But for all these musings, I’m no expert, no gunfighter, and just an ordinary citizen, albeit an old military brat who has availed himself to a fair amount of literature and thought on the subject.

  22. Matt says:

    Hey, how did that laser work out for you?

  23. MikeH says:

    Fits perfect, seems to work great. Very little adjustment required. Haven’t shot the gun with it mounted yet – been sighting in my hog hunting handguns – hope to do that this week.

    Thanks for the tip, this is a great accessory for the little AMT .380 – or any other small pocket pistol.

  24. Matt says:

    Yeah, I’m sure it will sight in nicely. For all the shortcomings of the sights, they are indeed accurate, in my experience, if you take the time to aim correctly, at the across-the-room distances this gun is designed for. I’ve set my dot to rest like a rising sun on the proper sight picture for these sights at 30 or so feet. We’ll see, and I’ll report back, how that works out when I get this particular rig to the range, but I’m pretty confident that this will prove effective, given my experience with the sights on this particular gun.

    I really, really like having a laser sight on this thing. I have been on board with their concept of getting the biggest round they can into the smallest, most concealable, unobtrusive frame they can, from the first time I laid eyes on it. For me, though, the sights were always the weakest link, and having a red dot at aim point really changes everything, in my view.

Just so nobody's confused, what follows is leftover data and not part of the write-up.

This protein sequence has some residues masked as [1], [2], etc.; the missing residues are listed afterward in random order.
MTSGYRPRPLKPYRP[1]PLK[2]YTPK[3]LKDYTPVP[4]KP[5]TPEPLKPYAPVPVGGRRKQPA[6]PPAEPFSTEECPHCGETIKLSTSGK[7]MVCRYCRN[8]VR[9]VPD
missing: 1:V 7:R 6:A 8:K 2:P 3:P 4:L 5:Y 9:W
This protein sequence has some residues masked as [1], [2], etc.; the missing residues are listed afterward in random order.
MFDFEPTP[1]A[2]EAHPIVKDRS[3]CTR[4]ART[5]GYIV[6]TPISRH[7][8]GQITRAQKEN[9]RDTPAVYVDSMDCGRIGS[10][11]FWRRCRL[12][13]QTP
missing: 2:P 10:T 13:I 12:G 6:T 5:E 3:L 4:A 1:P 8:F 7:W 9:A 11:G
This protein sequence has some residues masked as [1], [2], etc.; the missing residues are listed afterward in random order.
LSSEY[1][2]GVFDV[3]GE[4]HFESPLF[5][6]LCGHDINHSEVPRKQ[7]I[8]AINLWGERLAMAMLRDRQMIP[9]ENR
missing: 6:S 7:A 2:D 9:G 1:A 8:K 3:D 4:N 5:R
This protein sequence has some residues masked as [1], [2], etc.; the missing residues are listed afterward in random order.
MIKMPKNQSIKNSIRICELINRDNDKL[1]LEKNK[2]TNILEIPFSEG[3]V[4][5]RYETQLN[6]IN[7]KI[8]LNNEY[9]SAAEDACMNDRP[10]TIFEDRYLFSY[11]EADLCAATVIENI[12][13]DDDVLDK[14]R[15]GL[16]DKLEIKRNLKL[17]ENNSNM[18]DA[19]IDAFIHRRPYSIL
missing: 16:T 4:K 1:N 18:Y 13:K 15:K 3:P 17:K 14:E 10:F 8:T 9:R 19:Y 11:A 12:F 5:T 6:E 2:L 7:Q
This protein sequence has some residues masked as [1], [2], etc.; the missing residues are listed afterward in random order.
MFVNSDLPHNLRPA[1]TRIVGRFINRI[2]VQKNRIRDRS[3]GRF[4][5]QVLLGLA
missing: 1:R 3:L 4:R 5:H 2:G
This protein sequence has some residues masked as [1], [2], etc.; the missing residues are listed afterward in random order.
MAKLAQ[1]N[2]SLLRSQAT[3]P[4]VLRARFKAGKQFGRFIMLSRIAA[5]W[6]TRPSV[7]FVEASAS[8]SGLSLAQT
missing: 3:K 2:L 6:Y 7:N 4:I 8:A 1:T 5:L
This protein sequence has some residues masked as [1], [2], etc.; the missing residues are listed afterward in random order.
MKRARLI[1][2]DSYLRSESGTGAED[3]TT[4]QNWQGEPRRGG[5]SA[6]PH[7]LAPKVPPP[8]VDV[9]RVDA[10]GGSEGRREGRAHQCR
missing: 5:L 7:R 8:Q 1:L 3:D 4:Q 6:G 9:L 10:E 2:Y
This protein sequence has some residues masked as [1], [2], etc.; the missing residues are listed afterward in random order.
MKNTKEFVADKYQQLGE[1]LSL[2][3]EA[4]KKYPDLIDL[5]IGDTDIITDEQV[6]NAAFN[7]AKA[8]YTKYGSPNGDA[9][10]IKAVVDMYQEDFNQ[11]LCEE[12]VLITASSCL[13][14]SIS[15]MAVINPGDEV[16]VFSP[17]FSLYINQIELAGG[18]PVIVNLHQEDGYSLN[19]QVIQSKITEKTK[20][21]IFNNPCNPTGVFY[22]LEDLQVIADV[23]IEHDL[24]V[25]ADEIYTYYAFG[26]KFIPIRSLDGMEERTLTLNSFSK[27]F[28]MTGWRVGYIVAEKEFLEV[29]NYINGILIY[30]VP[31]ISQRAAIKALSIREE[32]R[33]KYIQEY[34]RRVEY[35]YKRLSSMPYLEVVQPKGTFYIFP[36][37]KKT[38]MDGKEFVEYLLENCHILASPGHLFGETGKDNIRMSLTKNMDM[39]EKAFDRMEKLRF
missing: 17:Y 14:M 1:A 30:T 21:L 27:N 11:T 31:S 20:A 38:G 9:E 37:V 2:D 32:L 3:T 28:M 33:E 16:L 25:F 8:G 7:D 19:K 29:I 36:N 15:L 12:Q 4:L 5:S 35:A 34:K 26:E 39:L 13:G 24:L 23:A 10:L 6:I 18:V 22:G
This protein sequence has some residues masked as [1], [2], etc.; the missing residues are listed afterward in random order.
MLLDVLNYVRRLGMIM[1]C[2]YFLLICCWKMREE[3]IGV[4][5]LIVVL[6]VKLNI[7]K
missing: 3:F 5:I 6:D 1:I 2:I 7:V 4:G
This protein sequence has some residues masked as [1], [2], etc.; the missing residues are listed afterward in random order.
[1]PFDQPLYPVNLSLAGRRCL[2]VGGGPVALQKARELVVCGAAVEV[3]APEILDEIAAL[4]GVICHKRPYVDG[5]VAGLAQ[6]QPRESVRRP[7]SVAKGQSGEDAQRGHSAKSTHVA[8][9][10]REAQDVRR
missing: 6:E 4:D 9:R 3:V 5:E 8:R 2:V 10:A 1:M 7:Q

Ordered a box of the Underwood XTreme Pens. They are supposed to feed just fine in the AMT, we’ll see.

    Seems like a pretty good round if it does.

    Cheers, let me know how it goes.

  25. MikeH says:

    I also set the laser to show in the groove on top of the slide, like a front sight would, if it actually had one other than the tiny protrusion it does have. Should work just fine, as the shooting I’ve done with mine has given very acceptable accuracy for such a small, “sightless” pistol.

    I’ll be interested in how the Underwood ammo performs. They have a very good reputation in larger caliber’s, was not aware they were loading .380 ACP?

  26. Matt says:

    This video compares the Lehigh round with the Underwood (which uses the same Lehigh bullet):